Wednesday, August 3, 2011

A liberated Sleeping Beauty would battle her wicked aunt in the dream world

While this is the 3rd book in the Elemental Masters series, it is certainly accessible to first time readers of the series.  While there are no real spoilers that I could tell, or anything beyond basic 'fantasy world magic' to know, there may be some that I missed, so be warned.  Otherwise, read on.

Mercedes Lackey visits the Sleeping Beauty fairy tale, bringing it to 1900s England in the third Elemental Masters novel The Gates of Sleep.

Even though Marina was sent away from her true parents to be raised by a rather eccentric set of aunts and uncles, she's had a charmed life.  Growing up in an idyllic country setting with all the blessings of her godparents, she's clever, kind, and has an affinity for Air magic with an alliance with the Water elementals as well.  She has no idea that she was sent away from her parents to protect her from the death curse that her aunt Arachne cast on her on her naming day.  Nor does she realize the danger that she's in when her parents die suddenly and she's sent to live with the very person that she's been protected from.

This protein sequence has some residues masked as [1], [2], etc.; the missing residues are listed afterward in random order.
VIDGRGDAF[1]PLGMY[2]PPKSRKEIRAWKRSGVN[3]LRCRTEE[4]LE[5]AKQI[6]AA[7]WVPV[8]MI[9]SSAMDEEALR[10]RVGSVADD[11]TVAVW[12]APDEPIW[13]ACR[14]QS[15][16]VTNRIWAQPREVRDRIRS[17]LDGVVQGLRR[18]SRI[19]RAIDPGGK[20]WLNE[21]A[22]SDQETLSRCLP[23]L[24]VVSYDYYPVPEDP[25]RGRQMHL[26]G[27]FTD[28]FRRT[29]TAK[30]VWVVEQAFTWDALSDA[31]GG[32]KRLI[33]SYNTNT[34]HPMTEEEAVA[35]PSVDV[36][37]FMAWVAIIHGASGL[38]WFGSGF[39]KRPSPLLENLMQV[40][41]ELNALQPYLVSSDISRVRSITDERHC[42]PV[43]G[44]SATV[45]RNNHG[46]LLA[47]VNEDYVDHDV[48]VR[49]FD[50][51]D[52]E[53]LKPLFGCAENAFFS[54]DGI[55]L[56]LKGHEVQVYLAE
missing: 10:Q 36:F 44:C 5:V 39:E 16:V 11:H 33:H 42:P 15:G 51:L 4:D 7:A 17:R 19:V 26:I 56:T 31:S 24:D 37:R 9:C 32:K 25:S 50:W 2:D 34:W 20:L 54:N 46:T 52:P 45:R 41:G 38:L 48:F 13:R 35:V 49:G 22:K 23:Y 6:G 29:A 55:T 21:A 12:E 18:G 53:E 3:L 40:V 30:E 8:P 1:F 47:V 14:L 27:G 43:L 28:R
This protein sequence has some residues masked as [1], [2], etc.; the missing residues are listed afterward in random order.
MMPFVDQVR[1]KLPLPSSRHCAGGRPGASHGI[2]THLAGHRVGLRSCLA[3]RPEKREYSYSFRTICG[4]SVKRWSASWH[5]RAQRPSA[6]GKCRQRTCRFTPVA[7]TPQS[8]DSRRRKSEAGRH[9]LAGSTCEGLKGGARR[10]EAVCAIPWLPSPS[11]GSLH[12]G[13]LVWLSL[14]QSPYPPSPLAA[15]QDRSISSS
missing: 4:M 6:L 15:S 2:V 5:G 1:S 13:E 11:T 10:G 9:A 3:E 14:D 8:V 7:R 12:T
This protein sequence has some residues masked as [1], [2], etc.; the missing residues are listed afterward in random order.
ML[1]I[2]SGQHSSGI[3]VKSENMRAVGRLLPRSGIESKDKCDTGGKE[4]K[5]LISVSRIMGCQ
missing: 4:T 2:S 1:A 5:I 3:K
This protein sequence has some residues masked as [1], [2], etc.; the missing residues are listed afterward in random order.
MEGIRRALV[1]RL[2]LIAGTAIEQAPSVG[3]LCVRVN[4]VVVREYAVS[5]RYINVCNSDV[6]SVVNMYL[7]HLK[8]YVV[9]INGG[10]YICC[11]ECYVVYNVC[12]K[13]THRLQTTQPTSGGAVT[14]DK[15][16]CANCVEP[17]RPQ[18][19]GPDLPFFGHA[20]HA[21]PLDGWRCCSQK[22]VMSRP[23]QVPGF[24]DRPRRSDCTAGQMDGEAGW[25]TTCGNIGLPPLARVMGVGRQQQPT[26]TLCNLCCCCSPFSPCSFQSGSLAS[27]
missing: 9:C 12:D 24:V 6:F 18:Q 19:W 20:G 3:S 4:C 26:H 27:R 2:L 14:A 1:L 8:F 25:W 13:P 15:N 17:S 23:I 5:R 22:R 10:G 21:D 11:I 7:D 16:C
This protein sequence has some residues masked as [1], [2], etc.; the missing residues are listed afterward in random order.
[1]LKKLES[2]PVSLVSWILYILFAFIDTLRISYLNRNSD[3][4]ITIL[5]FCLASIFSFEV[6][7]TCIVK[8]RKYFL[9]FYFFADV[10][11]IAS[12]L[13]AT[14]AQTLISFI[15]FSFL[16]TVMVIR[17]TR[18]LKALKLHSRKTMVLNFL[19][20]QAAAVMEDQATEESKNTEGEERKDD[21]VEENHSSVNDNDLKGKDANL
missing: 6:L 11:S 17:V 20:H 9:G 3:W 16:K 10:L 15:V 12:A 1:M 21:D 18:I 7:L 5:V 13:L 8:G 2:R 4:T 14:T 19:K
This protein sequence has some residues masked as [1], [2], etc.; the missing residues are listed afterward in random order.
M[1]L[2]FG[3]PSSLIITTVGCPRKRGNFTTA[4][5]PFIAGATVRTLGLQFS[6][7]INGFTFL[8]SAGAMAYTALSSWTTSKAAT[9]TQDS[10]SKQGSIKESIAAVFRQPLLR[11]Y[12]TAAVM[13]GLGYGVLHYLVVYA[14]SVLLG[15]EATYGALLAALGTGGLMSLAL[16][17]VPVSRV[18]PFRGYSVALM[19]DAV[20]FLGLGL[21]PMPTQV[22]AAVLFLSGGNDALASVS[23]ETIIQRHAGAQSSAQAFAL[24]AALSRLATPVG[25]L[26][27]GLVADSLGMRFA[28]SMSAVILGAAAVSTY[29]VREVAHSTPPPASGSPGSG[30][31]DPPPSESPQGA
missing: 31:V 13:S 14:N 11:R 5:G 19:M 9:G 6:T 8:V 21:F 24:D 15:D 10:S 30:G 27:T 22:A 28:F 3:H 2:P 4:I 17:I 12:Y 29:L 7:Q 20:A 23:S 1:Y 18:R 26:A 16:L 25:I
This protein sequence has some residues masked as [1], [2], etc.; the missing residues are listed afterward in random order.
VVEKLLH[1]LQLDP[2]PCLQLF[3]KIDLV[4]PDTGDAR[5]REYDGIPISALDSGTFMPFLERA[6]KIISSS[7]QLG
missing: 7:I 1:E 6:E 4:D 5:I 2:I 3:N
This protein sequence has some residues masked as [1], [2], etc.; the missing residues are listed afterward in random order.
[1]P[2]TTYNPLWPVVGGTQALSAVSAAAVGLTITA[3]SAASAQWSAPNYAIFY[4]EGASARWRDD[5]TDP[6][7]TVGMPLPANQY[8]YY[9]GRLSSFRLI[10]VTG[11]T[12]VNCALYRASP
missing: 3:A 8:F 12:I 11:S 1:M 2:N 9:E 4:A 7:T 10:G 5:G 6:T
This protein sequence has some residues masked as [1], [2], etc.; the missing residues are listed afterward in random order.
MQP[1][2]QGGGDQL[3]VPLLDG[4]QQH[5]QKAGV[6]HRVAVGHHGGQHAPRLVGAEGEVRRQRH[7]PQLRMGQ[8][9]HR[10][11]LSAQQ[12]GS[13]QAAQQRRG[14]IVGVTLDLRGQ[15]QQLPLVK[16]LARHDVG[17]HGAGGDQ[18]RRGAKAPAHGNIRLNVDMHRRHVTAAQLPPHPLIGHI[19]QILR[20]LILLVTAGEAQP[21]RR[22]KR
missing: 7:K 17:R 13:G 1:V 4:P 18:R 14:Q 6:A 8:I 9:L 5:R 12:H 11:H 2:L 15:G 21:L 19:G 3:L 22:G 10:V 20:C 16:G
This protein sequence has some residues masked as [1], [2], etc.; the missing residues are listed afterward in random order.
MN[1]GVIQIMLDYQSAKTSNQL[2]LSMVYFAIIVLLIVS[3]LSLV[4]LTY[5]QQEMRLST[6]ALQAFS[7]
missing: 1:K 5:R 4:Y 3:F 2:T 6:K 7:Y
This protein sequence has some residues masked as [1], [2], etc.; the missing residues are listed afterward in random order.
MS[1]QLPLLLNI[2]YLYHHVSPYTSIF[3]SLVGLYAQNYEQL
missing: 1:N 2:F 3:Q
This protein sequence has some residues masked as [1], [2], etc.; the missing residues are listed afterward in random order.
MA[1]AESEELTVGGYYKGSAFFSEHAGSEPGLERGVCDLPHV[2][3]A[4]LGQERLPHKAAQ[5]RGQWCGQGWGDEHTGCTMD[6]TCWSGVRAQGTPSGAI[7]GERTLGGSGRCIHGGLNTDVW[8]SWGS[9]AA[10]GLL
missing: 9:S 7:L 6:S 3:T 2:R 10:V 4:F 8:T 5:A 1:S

This book continues the trend in the Elemental Masters series of strong, fairly liberated women who are firmly assured of their own talents and worth.  There are no fainting violets waiting to be rescued here, which might be one of the reasons they don't tend to be comfortable in proper, late Victorian society.  They are, in fact, probably rather similar to the typical, slightly awkward teenage girl who tends to read fantasy novels.

There are a few inconsistencies in the series, of course.  The degree to which Elemental Masters can interact and live together with magicians of other elements tends to vary based on the needs of each novel, for example.  I have a suspicion, however, that this series isn't meant to be taken too seriously, and such inconsistencies should simply be dismissed.

This is not the book to read when you're looking for deep meanings, intricate plotting or philosophical discussions.  Go read Margaret Atwood's speculative fiction or China Mielvile's amazing science fiction if that's what you're after.  For a light, palate cleanser between more serious works, though, check out The Gates of Sleep.

Highs:  Marina meeting the ghosts of her parents

Lows:  Very simple, easily forgotten villains, almost no romance subplot

Verdict:  Fun, easy summer reading

Further Reading:  Phoenix and AshesSoulless

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